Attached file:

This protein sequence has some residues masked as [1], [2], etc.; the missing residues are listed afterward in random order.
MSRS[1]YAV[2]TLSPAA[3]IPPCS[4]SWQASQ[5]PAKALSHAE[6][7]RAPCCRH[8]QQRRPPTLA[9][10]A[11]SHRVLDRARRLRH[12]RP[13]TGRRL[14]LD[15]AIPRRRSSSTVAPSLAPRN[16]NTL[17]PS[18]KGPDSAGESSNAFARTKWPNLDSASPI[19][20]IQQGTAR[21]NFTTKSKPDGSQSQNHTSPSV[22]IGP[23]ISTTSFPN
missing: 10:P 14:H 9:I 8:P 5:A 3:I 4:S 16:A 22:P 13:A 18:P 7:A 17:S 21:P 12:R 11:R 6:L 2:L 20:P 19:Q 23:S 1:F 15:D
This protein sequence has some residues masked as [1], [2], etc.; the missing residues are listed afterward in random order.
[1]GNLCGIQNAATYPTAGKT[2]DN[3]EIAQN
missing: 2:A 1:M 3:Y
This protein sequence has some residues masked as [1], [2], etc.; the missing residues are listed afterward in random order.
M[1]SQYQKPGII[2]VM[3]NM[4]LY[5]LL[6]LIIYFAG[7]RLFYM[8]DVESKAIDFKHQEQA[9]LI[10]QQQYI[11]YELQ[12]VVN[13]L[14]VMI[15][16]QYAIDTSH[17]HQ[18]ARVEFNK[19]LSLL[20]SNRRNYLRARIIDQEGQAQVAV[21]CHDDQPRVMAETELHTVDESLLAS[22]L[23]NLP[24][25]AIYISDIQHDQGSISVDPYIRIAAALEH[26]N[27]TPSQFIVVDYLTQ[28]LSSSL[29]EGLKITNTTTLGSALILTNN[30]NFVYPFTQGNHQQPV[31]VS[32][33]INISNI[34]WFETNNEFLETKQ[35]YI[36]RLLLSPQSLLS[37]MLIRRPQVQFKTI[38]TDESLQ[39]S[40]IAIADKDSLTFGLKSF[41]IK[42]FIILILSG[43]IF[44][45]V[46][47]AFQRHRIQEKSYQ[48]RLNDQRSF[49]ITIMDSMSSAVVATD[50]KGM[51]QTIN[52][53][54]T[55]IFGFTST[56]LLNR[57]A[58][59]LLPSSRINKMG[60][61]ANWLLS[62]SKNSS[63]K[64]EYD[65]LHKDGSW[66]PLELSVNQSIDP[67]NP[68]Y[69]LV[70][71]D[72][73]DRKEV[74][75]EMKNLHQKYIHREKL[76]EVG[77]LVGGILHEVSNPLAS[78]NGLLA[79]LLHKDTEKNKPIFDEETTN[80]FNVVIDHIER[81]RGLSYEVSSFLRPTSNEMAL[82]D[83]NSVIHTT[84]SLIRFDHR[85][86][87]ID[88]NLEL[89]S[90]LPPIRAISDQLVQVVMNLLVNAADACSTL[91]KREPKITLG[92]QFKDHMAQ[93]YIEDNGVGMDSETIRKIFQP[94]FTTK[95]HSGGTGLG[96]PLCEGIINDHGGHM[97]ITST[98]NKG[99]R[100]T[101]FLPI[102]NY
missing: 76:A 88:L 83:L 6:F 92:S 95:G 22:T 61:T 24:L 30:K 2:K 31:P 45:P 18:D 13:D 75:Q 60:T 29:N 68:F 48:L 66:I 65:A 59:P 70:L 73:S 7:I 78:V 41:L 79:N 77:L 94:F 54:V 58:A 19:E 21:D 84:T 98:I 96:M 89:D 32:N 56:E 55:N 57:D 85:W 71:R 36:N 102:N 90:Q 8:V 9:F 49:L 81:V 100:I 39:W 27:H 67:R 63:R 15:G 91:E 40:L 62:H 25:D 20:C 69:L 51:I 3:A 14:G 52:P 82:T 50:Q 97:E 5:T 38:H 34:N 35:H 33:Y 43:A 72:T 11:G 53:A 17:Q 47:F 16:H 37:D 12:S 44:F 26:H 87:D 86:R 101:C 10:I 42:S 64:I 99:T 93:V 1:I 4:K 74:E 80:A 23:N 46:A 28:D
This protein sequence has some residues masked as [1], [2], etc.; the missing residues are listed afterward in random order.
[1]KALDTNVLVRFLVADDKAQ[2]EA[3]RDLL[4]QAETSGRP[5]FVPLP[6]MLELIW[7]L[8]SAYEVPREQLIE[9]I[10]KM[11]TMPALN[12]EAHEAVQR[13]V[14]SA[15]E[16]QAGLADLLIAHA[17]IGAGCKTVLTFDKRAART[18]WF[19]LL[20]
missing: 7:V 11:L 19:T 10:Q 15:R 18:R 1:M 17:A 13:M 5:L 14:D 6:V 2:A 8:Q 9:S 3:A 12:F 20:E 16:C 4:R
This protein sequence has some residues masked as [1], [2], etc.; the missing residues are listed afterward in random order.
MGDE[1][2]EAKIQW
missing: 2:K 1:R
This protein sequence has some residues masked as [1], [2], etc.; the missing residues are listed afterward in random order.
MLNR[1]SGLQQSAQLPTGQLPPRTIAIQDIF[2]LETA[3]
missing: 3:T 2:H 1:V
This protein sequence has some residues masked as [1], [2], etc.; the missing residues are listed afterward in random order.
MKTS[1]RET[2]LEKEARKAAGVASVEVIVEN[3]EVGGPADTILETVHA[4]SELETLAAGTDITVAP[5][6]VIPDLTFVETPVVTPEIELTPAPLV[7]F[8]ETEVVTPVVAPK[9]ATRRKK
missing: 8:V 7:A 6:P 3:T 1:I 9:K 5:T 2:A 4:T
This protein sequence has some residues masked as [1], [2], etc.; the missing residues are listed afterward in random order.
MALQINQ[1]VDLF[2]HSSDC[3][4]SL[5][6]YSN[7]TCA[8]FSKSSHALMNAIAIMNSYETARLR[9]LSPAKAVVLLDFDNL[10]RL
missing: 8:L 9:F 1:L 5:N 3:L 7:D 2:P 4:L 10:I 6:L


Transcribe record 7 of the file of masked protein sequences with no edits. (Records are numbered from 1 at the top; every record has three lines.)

This protein sequence has some residues masked as [1], [2], etc.; the missing residues are listed afterward in random order.
MKTS[1]RET[2]LEKEARKAAGVASVEVIVEN[3]EVGGPADTILETVHA[4]SELETLAAGTDITVAP[5][6]VIPDLTFVETPVVTPEIELTPAPLV[7]F[8]ETEVVTPVVAPK[9]ATRRKK
missing: 8:V 7:A 6:P 3:T 1:I 9:K 5:T 2:A 4:T